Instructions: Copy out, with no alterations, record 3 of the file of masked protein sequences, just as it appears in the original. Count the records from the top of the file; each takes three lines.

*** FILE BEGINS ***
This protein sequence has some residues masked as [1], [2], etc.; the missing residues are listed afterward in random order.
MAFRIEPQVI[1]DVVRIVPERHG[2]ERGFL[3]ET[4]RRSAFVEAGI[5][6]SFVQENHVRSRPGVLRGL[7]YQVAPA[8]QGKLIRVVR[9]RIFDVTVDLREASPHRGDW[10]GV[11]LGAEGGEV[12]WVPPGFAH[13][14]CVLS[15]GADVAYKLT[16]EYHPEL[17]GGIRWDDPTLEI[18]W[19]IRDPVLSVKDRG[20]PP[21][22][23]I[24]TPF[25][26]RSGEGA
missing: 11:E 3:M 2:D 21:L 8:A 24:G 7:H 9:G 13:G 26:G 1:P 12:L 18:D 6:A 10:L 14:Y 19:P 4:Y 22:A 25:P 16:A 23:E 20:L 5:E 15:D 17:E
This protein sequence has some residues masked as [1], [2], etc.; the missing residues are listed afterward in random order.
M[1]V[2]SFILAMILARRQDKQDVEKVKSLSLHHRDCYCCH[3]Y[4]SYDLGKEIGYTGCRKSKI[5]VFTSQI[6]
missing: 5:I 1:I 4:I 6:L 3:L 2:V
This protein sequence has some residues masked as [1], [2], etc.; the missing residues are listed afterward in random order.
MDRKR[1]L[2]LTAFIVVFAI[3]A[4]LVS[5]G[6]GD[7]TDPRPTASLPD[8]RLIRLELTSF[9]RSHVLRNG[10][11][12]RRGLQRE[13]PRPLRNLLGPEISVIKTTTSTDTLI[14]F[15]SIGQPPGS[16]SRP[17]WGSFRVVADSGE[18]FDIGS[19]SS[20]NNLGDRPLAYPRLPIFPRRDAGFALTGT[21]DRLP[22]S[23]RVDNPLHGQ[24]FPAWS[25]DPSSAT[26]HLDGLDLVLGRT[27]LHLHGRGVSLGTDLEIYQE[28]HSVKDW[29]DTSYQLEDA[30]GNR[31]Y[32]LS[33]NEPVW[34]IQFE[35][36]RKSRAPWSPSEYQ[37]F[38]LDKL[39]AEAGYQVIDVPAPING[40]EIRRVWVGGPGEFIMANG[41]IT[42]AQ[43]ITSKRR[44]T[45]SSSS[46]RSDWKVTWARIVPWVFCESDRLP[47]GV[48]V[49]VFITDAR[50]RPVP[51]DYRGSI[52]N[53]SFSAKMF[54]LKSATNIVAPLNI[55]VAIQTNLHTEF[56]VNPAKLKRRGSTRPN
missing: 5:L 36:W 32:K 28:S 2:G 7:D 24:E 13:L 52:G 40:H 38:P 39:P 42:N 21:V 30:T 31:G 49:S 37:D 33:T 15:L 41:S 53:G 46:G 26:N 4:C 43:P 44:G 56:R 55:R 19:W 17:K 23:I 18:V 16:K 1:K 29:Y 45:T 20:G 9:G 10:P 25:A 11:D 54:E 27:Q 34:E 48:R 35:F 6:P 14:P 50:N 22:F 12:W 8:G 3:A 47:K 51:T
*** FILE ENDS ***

This protein sequence has some residues masked as [1], [2], etc.; the missing residues are listed afterward in random order.
MDRKR[1]L[2]LTAFIVVFAI[3]A[4]LVS[5]G[6]GD[7]TDPRPTASLPD[8]RLIRLELTSF[9]RSHVLRNG[10][11][12]RRGLQRE[13]PRPLRNLLGPEISVIKTTTSTDTLI[14]F[15]SIGQPPGS[16]SRP[17]WGSFRVVADSGE[18]FDIGS[19]SS[20]NNLGDRPLAYPRLPIFPRRDAGFALTGT[21]DRLP[22]S[23]RVDNPLHGQ[24]FPAWS[25]DPSSAT[26]HLDGLDLVLGRT[27]LHLHGRGVSLGTDLEIYQE[28]HSVKDW[29]DTSYQLEDA[30]GNR[31]Y[32]LS[33]NEPVW[34]IQFE[35][36]RKSRAPWSPSEYQ[37]F[38]LDKL[39]AEAGYQVIDVPAPING[40]EIRRVWVGGPGEFIMANG[41]IT[42]AQ[43]ITSKRR[44]T[45]SSSS[46]RSDWKVTWARIVPWVFCESDRLP[47]GV[48]V[49]VFITDAR[50]RPVP[51]DYRGSI[52]N[53]SFSAKMF[54]LKSATNIVAPLNI[55]VAIQTNLHTEF[56]VNPAKLKRRGSTRPN
missing: 5:L 36:W 32:K 28:S 2:G 7:D 24:E 13:L 52:G 40:H 38:P 39:P 42:N 21:V 30:T 31:G 49:S 37:D 33:T 15:L 41:S 53:G 46:G 26:N 4:C 43:P 44:G 56:R 55:R 19:W 17:K 23:I 18:V 16:K 1:K 29:Y 45:T 20:G 9:G 10:P 25:A 11:D 54:E 27:Q 34:E 48:R 35:F 6:P 14:P 50:N 22:F 12:W 8:G 3:A 47:K 51:T